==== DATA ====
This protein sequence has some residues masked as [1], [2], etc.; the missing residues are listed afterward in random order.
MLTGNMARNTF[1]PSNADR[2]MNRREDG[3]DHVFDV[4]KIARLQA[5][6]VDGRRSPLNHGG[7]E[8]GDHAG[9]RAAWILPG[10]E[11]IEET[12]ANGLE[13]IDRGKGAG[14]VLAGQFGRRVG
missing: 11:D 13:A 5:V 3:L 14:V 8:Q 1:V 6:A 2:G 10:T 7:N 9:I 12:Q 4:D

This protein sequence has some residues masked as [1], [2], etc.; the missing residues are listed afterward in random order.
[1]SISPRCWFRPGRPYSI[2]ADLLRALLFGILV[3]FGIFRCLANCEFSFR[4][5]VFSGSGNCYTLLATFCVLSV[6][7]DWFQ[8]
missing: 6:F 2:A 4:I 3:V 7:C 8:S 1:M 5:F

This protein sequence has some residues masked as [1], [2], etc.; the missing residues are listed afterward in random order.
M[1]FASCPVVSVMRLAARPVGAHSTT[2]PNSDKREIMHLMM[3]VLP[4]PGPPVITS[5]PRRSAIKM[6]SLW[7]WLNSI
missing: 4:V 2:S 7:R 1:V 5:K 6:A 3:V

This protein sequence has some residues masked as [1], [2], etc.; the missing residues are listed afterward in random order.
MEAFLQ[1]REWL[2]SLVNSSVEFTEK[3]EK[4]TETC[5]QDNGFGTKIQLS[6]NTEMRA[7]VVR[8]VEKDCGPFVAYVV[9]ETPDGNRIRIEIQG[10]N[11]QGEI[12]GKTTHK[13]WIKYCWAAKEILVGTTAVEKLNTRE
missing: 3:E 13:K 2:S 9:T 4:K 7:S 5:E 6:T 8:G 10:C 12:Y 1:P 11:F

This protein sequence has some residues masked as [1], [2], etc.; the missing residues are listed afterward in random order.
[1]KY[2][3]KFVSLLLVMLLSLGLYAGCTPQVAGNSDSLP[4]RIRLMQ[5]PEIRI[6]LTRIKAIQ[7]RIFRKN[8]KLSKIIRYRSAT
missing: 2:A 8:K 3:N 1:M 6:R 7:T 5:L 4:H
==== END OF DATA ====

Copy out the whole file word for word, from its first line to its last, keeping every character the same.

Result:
This protein sequence has some residues masked as [1], [2], etc.; the missing residues are listed afterward in random order.
MLTGNMARNTF[1]PSNADR[2]MNRREDG[3]DHVFDV[4]KIARLQA[5][6]VDGRRSPLNHGG[7]E[8]GDHAG[9]RAAWILPG[10]E[11]IEET[12]ANGLE[13]IDRGKGAG[14]VLAGQFGRRVG
missing: 11:D 13:A 5:V 3:L 14:V 8:Q 1:V 6:A 2:G 10:T 7:N 9:I 12:Q 4:D

This protein sequence has some residues masked as [1], [2], etc.; the missing residues are listed afterward in random order.
[1]SISPRCWFRPGRPYSI[2]ADLLRALLFGILV[3]FGIFRCLANCEFSFR[4][5]VFSGSGNCYTLLATFCVLSV[6][7]DWFQ[8]
missing: 6:F 2:A 4:I 3:V 7:C 8:S 1:M 5:F

This protein sequence has some residues masked as [1], [2], etc.; the missing residues are listed afterward in random order.
M[1]FASCPVVSVMRLAARPVGAHSTT[2]PNSDKREIMHLMM[3]VLP[4]PGPPVITS[5]PRRSAIKM[6]SLW[7]WLNSI
missing: 4:V 2:S 7:R 1:V 5:K 6:A 3:V

This protein sequence has some residues masked as [1], [2], etc.; the missing residues are listed afterward in random order.
MEAFLQ[1]REWL[2]SLVNSSVEFTEK[3]EK[4]TETC[5]QDNGFGTKIQLS[6]NTEMRA[7]VVR[8]VEKDCGPFVAYVV[9]ETPDGNRIRIEIQG[10]N[11]QGEI[12]GKTTHK[13]WIKYCWAAKEILVGTTAVEKLNTRE
missing: 3:E 13:K 2:S 9:T 4:K 7:S 5:E 6:T 8:G 10:C 12:Y 1:P 11:F

This protein sequence has some residues masked as [1], [2], etc.; the missing residues are listed afterward in random order.
[1]KY[2][3]KFVSLLLVMLLSLGLYAGCTPQVAGNSDSLP[4]RIRLMQ[5]PEIRI[6]LTRIKAIQ[7]RIFRKN[8]KLSKIIRYRSAT
missing: 2:A 8:K 3:N 1:M 6:R 7:T 5:L 4:H